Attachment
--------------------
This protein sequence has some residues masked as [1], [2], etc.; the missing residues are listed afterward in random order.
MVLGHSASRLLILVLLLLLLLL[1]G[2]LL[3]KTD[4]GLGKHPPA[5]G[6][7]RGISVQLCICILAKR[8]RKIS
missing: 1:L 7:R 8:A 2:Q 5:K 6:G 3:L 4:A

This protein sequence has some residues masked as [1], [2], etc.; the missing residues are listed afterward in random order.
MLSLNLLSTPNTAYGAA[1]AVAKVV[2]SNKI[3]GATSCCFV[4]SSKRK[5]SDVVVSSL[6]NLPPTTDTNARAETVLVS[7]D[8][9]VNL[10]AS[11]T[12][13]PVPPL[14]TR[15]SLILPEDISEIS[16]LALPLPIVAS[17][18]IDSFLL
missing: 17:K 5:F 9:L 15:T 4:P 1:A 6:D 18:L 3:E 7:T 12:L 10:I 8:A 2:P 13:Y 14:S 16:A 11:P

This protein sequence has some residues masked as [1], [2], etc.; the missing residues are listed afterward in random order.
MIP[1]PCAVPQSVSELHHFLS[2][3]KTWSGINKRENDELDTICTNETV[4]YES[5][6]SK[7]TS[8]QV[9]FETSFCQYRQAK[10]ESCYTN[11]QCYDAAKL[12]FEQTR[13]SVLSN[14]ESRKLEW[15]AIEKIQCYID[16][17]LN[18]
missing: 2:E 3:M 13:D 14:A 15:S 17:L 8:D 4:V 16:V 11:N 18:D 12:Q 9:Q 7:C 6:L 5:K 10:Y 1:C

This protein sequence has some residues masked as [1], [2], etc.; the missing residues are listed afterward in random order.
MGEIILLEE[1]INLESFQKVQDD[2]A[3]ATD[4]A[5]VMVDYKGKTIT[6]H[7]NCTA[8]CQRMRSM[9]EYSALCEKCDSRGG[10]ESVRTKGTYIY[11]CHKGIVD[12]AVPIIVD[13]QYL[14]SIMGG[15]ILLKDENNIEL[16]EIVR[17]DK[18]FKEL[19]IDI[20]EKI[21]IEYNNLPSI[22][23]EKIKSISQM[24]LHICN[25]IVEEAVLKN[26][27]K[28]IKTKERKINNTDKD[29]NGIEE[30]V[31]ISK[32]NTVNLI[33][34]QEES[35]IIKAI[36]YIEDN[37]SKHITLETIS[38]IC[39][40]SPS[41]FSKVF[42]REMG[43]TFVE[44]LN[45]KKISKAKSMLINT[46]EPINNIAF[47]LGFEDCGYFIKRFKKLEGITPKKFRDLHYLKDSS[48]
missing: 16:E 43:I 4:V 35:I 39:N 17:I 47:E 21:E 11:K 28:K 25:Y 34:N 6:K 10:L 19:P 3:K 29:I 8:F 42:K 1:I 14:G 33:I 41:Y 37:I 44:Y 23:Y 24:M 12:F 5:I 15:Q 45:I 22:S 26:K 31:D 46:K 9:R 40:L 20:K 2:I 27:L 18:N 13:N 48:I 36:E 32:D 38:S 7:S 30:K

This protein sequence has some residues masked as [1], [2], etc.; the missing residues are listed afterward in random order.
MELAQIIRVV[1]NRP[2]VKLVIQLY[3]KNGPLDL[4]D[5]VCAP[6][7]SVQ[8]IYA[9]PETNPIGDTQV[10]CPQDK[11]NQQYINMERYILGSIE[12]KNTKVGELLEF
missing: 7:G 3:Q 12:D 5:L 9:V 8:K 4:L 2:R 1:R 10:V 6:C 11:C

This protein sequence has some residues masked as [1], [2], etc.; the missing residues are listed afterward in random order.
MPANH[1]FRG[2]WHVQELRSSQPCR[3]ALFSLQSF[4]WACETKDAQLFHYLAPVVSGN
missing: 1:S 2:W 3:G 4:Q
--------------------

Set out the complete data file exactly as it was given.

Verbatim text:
This protein sequence has some residues masked as [1], [2], etc.; the missing residues are listed afterward in random order.
MVLGHSASRLLILVLLLLLLLL[1]G[2]LL[3]KTD[4]GLGKHPPA[5]G[6][7]RGISVQLCICILAKR[8]RKIS
missing: 1:L 7:R 8:A 2:Q 5:K 6:G 3:L 4:A

This protein sequence has some residues masked as [1], [2], etc.; the missing residues are listed afterward in random order.
MLSLNLLSTPNTAYGAA[1]AVAKVV[2]SNKI[3]GATSCCFV[4]SSKRK[5]SDVVVSSL[6]NLPPTTDTNARAETVLVS[7]D[8][9]VNL[10]AS[11]T[12][13]PVPPL[14]TR[15]SLILPEDISEIS[16]LALPLPIVAS[17][18]IDSFLL
missing: 17:K 5:F 9:L 15:T 4:P 1:A 6:D 18:L 3:E 7:T 12:L 10:I 8:A 2:P 13:Y 14:S 16:A 11:P

This protein sequence has some residues masked as [1], [2], etc.; the missing residues are listed afterward in random order.
MIP[1]PCAVPQSVSELHHFLS[2][3]KTWSGINKRENDELDTICTNETV[4]YES[5][6]SK[7]TS[8]QV[9]FETSFCQYRQAK[10]ESCYTN[11]QCYDAAKL[12]FEQTR[13]SVLSN[14]ESRKLEW[15]AIEKIQCYID[16][17]LN[18]
missing: 2:E 3:M 13:D 14:A 15:S 17:L 8:D 4:V 16:V 11:N 18:D 12:Q 9:Q 7:C 6:L 5:K 10:Y 1:C

This protein sequence has some residues masked as [1], [2], etc.; the missing residues are listed afterward in random order.
MGEIILLEE[1]INLESFQKVQDD[2]A[3]ATD[4]A[5]VMVDYKGKTIT[6]H[7]NCTA[8]CQRMRSM[9]EYSALCEKCDSRGG[10]ESVRTKGTYIY[11]CHKGIVD[12]AVPIIVD[13]QYL[14]SIMGG[15]ILLKDENNIEL[16]EIVR[17]DK[18]FKEL[19]IDI[20]EKI[21]IEYNNLPSI[22][23]EKIKSISQM[24]LHICN[25]IVEEAVLKN[26][27]K[28]IKTKERKINNTDKD[29]NGIEE[30]V[31]ISK[32]NTVNLI[33][34]QEES[35]IIKAI[36]YIEDN[37]SKHITLETIS[38]IC[39][40]SPS[41]FSKVF[42]REMG[43]TFVE[44]LN[45]KKISKAKSMLINT[46]EPINNIAF[47]LGFEDCGYFIKRFKKLEGITPKKFRDLHYLKDSS[48]
missing: 16:E 43:I 4:V 35:I 39:N 17:I 47:E 21:E 11:K 28:K 25:Y 34:N 6:K 10:L 19:P 3:K 29:I 8:F 42:K 1:I 14:G 33:I 41:Y 37:I 44:Y 23:Y 24:M 12:F 5:I 15:Q 45:I 22:S 26:K 31:D 46:K 9:R 40:L 20:K 2:I 27:L 18:N 13:N 48:I 36:E 32:D 38:S 7:S 30:K

This protein sequence has some residues masked as [1], [2], etc.; the missing residues are listed afterward in random order.
MELAQIIRVV[1]NRP[2]VKLVIQLY[3]KNGPLDL[4]D[5]VCAP[6][7]SVQ[8]IYA[9]PETNPIGDTQV[10]CPQDK[11]NQQYINMERYILGSIE[12]KNTKVGELLEF
missing: 7:G 3:Q 12:D 5:L 9:V 8:K 4:L 2:R 1:R 10:V 6:C 11:C

This protein sequence has some residues masked as [1], [2], etc.; the missing residues are listed afterward in random order.
MPANH[1]FRG[2]WHVQELRSSQPCR[3]ALFSLQSF[4]WACETKDAQLFHYLAPVVSGN
missing: 1:S 2:W 3:G 4:Q